“For some guys, yes,” he explains. “They do change for the lifestyle so if they could travel around the world or something, they might stay in league.

“But for others it’s about testing themselves. They want to prove they can make it in another sport, that’s their reason.”

Hunt agrees that the internet and the globalisation of media has resulted in players looking beyond the NRL and beyond rugby league for role models.

“The world has changed,” he said. “People are getting married later …. There are so many options out there and because others have done it, there are opportunities to play other sports.”

Perhaps our players feel comfortable talking about what lies beyond the game’s borders because no coach or CEO is going to hold it against them.

Internally, politics creates a maze for interviewees.

The entire Brisbane first grade squad was loyal to coach Anthony ‘Hook’ Griffin. When he was sacked in late July, they halfback’s form suffered and he considered throwing himself on the open market.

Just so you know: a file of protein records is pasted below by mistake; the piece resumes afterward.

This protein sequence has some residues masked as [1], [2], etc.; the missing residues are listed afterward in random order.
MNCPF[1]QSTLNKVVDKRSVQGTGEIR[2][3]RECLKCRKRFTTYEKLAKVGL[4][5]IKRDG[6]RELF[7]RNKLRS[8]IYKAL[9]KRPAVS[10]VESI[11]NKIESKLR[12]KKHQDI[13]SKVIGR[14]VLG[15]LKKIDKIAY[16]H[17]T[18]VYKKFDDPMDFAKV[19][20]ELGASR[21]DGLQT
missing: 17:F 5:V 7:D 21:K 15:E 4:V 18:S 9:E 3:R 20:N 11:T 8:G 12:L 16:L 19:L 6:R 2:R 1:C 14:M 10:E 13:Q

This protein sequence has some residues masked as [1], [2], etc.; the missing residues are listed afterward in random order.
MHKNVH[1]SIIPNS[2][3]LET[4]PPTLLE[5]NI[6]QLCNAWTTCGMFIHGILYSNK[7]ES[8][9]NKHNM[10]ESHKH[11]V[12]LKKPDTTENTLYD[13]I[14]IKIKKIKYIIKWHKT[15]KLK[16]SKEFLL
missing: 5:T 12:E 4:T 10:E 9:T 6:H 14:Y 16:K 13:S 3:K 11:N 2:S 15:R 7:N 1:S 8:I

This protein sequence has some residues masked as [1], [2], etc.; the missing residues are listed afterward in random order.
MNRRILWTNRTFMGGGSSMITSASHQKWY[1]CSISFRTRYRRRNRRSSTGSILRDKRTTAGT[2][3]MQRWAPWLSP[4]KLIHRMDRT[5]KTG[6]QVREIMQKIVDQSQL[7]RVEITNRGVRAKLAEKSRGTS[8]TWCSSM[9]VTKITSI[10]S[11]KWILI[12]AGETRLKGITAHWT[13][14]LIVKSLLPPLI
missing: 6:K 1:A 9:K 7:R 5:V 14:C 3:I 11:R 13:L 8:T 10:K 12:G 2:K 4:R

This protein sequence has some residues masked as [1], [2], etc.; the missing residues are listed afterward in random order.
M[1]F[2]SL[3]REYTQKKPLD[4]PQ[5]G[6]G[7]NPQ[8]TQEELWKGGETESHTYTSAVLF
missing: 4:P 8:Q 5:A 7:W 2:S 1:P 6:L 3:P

“We all got called in for a meeting with Hook and Paul White but there were rumours around, we knew what was going on,” said Hunt.

donate2“Paul White explained to us what was happening. It was pretty upsetting. Many of us had been with him since under 20s, he was the reason we were there at the club.

“He had faith in me when pretty much no-one else did so I’ll always be grateful for that.”

Hunt’s father, Geoff, said this was the time his son came closest to leaving the Broncos. Frustrated at the treatment meted out to Griffin, he said he was willing to test his value on the open market.

“I spoke to a couple of people, had a talk about what other clubs might be able to offer,” he recalled.

“But I didn’t look into it too much. It was in the back of my mind. There were a number of reasons (why I didn’t).

“I like living in Brisbane. My partner’s always been with me here. I think the club has a good future, I think Wayne Bennett will be good.”

When Brisbane were eliminated from the premiership race by North Queensland on the first weekend of the finals, Hunt was not expecting much. “I thought ‘footy’s over, time to relax, take it easy, get away.”